Robert Mueller possible target of false sexual abuse scheme



A scheme to pay women to make "false claims" of sexual assault against special counsel Robert Mueller has been forwarded to the FBI for investigation, the investigator's office said on Tuesday.

It was not immediately clear if the special counsel was referring to Burkman's claims. After investigating the allegations, according to the political website Hill Reporter, the reporters each independently determined them to be a hoax and that the woman had been offered a significant amount of money to make the claim. The reporters then contacted the special counsel's office to report that they had been approached about the scheme.

A spokesman for special counsel Robert Mueller said Tuesday that the matter of the alleged payoffs for "false" allegations was referred to the Federal Bureau of Investigation. In a Twitter post Tuesday morning, Burkman said he will reveal the identity of "the first of Special Counsel Robert Mueller's sex assault victims" on Thursday.

Burkman is known for peddling right-wing conspiracy theories.

Burkman has been critical of the Mueller probe and sought to raise funds for Rick Gates and Michael Flynn, two former Trump aides who pleaded guilty to charges brought against them by Mueller's team.

The email, which was screen-grabbed and posted on social media by several journalists, states someone named Bill Christensen recently called the woman and asked questions about Mueller, whom she said she worked for as a paralegal at the San Francisco offices of law firm Pillsbury, Winthrop, Shaw & Pittman in 1974. There are also very serious allegations against Jacob Wohl. Reporters only began publicly hinting at the existence of the email after Burkman and Wohl previewed earlier this week a "sad" and "scandalous" story coming out about Mueller.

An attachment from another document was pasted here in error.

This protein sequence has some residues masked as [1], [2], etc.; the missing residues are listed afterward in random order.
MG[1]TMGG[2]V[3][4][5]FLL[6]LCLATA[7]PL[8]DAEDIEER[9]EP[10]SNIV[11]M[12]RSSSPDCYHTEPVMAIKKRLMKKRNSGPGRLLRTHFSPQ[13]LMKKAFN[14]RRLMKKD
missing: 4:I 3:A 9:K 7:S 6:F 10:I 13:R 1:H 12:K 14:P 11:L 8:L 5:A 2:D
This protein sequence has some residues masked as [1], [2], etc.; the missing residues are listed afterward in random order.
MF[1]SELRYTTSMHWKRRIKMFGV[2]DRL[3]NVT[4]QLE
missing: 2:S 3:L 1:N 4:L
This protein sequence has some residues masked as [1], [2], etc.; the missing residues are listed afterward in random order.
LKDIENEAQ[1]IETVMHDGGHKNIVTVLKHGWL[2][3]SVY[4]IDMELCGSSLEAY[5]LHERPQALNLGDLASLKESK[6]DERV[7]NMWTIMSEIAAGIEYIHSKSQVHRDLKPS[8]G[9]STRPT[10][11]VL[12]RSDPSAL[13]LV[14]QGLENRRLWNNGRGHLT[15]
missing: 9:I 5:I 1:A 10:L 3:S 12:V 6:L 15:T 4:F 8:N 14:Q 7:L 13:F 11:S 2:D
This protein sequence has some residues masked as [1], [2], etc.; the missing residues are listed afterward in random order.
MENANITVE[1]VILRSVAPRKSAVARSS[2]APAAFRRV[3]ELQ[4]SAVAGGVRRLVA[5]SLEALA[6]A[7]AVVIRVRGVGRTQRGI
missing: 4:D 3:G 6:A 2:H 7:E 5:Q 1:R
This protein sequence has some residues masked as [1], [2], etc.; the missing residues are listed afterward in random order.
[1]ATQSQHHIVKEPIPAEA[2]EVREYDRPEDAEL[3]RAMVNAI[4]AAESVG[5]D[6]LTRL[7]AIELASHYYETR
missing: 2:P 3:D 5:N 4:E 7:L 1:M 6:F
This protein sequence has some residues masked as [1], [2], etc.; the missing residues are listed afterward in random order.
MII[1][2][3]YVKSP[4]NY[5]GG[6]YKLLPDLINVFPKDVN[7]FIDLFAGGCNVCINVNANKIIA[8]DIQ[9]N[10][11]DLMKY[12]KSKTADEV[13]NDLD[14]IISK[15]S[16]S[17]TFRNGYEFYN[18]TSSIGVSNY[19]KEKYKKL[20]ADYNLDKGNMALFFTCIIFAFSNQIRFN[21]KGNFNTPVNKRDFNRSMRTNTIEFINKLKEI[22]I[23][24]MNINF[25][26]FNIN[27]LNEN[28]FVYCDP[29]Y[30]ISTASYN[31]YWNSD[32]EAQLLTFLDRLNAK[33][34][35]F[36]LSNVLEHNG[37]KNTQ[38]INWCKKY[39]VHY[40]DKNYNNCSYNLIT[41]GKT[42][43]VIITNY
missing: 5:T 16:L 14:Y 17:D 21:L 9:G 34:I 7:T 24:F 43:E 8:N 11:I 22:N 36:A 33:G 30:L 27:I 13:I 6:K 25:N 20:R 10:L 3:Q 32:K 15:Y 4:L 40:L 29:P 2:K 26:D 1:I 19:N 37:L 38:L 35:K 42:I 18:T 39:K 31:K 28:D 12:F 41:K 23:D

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According to The New York Times, she said the man offered her more than $50,000 U.S. to "make accusations of sexual misconduct and workplace harassment against Robert Mueller".

Despite the Tuesday drama, Jack Burkman has promised to host a press conference on Thursday to unveil an accuser of Mr Mueller regardless.

Vermont law professor Jennifer Taub says she received an email from someone asking her to suggest a "beginning rate" for a phone call about her interactions with Mueller. He did not respond when asked by NBC why a telephone number listed on Surefire's website referred callers to another number that's listed in public records as belonging to Wohl's mother. The firm was namechecked in threatening calls received by journalist who were sniffing around the alleged payoff scheme, though until now Wohl was denying any involvement in the firm.

Surefire Intelligence was incorporated in DE less than three weeks ago, according to online records, and describes itself as "a private intel agency that designs and executes bespoke solutions for businesses and individuals who face complex business and litigation challenges".

Taub said because she's a real person and "this is an email I got", that gave "credibility to scam".

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